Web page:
Ullico, the union-owned insurance company embroiled in an insider stock-trading controversy, has suffered several setbacks in recent weeks, including the protest resignation of its chief financial officer, the issuance of warnings by two rating companies, and new calls for its president, Robert A. Georgine, to temporarily step aside.

A committee established by Ullico's board met Wednesday to discuss how to deal with a sharply critical internal investigation. Sources said some members fell short in their effort to have all profits from the questionable stock deals returned to the company. Ullico, which is privately held and owned entirely by unions, union members and affiliate organizations, was created in 1925 to provide benefits to families of workers killed on the job. Since then it has grown into a large company providing a wide range of services.

For the past year, some Ullico officials have been under civil and criminal investigation by the U.S. attorney's office, the Labor Department, the Maryland insurance commissioner, and the Securities and Exchange Commission. They are looking into allegations that officers and some board members made huge profits by buying Ullico stock and then reselling it to the company under unusually favorable conditions.

Subpoenas and other documents from these inquiries suggest that investigators are trying to determine whether the board voted itself the right to make the profits at the expense of the union pension and trust funds that hold the vast majority of company stock.

On Feb. 25, John K. Grelle, Ullico's chief financial officer, resigned. He wrote in a letter to Georgine: "I could not sit by and watch Ullico disintegrate because corrective actions have not been taken. . . . I find it impossible to continue to represent the company to outside parties because we no longer have a cohesive organization and because there are surreptitious activities taking place that prevent me from properly carrying out my duties as CFO."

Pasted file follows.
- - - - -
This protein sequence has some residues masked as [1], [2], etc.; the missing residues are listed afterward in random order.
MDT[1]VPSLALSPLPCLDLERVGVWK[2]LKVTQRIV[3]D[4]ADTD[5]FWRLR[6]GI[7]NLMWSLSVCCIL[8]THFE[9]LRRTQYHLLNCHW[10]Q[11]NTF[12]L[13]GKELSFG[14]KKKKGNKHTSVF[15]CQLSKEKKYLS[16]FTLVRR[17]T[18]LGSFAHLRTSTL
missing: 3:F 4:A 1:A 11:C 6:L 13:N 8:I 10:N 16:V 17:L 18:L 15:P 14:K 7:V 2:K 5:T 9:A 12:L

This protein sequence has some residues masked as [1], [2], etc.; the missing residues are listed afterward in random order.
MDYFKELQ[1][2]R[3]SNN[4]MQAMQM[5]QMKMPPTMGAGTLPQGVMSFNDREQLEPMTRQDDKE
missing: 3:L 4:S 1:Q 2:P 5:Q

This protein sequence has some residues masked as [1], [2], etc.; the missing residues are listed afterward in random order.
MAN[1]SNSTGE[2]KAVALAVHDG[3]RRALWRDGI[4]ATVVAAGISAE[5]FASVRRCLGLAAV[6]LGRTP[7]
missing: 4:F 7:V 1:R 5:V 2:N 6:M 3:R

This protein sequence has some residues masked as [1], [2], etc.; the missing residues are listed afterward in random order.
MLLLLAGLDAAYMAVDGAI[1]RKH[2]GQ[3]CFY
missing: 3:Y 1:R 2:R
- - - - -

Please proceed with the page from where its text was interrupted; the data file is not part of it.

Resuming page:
In a letter back to Grelle, Georgine said the suggestion "that I am unwilling to face Ullico's problems is as mistaken as it is unfounded." Georgine said the timing of Grelle's resignation was "telling" because it came "as I announce that senior management will suffer substantial pay cuts and forgo company bonuses."

Shortly after Grelle quit, A.M. Best Co., the insurance rating company, on March 3 lowered Ullico's life insurance operations from B+ (very good) to B (fair). The rating went to B- (fair) on March 7. A.M. Best also lowered Ullico's property and casualty operations from A- (excellent) to B++ (very good) to B. Major insurance companies rarely get ratings from Best below an A-.

Best cited "the limited financial flexibility of the parent holding company, Ullico Inc.; substantial investment concentration risk at the parent, the life insurance subsidiaries and affiliated non-risk bearing subsidiaries; decline in surplus at the life insurance subsidiaries and ongoing operating losses at the life and property/casualty insurance subsidiaries."

Compounding Ullico's difficulties, Segal Co., a consulting firm that advises many unions, wrote on March 10: "The Segal Company cannot recommend [Ullico] until the ratings improve and/or an adequate solution returns their ratings to an acceptable level."

On Wednesday, Andrew J. Stern, president of the Service Employees International Union, wrote Ullico board members that "the only way that Ullico has any hope of surviving this crisis is for the current management team to step aside."